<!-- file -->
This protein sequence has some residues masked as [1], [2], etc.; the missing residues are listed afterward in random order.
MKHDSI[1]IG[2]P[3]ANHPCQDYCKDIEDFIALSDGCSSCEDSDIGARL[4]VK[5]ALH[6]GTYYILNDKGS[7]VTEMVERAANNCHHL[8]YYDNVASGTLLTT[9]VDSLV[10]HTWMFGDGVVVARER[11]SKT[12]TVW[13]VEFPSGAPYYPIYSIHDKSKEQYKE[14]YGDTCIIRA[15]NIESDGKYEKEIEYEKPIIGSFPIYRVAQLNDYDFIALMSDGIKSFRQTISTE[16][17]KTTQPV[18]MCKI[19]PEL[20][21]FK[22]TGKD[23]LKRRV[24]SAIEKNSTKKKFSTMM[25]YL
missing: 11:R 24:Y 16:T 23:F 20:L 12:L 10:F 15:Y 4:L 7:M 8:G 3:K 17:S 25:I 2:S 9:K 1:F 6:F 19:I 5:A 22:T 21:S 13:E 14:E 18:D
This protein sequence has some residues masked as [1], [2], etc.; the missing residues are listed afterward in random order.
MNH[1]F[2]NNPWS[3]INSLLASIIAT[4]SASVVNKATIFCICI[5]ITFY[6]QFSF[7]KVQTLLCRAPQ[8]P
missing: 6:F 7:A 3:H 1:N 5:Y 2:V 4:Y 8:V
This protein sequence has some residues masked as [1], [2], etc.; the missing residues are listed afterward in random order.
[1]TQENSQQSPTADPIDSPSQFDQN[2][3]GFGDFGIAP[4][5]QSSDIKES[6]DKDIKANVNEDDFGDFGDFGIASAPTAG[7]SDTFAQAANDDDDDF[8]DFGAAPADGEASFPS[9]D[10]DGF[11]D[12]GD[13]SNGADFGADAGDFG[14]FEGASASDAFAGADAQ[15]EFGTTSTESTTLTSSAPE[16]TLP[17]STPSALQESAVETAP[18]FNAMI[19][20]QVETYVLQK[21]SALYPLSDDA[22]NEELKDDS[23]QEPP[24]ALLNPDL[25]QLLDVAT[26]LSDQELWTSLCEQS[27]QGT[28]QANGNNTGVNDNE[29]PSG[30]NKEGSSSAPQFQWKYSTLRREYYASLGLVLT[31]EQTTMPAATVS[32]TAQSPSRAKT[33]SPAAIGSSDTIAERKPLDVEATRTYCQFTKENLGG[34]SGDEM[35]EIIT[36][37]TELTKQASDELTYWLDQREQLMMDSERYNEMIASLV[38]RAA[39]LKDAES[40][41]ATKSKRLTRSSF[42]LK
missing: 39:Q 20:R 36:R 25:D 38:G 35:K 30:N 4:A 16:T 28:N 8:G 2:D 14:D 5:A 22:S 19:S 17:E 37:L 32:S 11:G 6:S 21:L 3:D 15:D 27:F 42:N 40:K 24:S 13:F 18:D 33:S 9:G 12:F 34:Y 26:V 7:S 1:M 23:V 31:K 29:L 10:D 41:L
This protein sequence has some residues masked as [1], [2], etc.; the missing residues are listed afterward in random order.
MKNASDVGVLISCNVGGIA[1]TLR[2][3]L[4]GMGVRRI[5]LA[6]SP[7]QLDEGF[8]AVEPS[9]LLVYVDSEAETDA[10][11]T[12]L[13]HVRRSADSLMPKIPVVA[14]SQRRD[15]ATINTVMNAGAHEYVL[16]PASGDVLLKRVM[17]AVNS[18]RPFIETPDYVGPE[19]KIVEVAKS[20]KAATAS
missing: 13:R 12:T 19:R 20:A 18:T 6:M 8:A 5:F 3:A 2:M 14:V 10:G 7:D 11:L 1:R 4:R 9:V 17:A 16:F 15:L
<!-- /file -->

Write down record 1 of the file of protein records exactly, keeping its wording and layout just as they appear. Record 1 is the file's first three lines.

This protein sequence has some residues masked as [1], [2], etc.; the missing residues are listed afterward in random order.
MKHDSI[1]IG[2]P[3]ANHPCQDYCKDIEDFIALSDGCSSCEDSDIGARL[4]VK[5]ALH[6]GTYYILNDKGS[7]VTEMVERAANNCHHL[8]YYDNVASGTLLTT[9]VDSLV[10]HTWMFGDGVVVARER[11]SKT[12]TVW[13]VEFPSGAPYYPIYSIHDKSKEQYKE[14]YGDTCIIRA[15]NIESDGKYEKEIEYEKPIIGSFPIYRVAQLNDYDFIALMSDGIKSFRQTISTE[16][17]KTTQPV[18]MCKI[19]PEL[20][21]FK[22]TGKD[23]LKRRV[24]SAIEKNSTKKKFSTMM[25]YL
missing: 11:R 24:Y 16:T 23:F 20:L 12:L 10:F 15:Y 4:L 7:M 8:G 3:K 17:S 25:I 2:S 9:K 1:F 6:F 19:I 5:A 22:T 21:S 13:E 14:E 18:D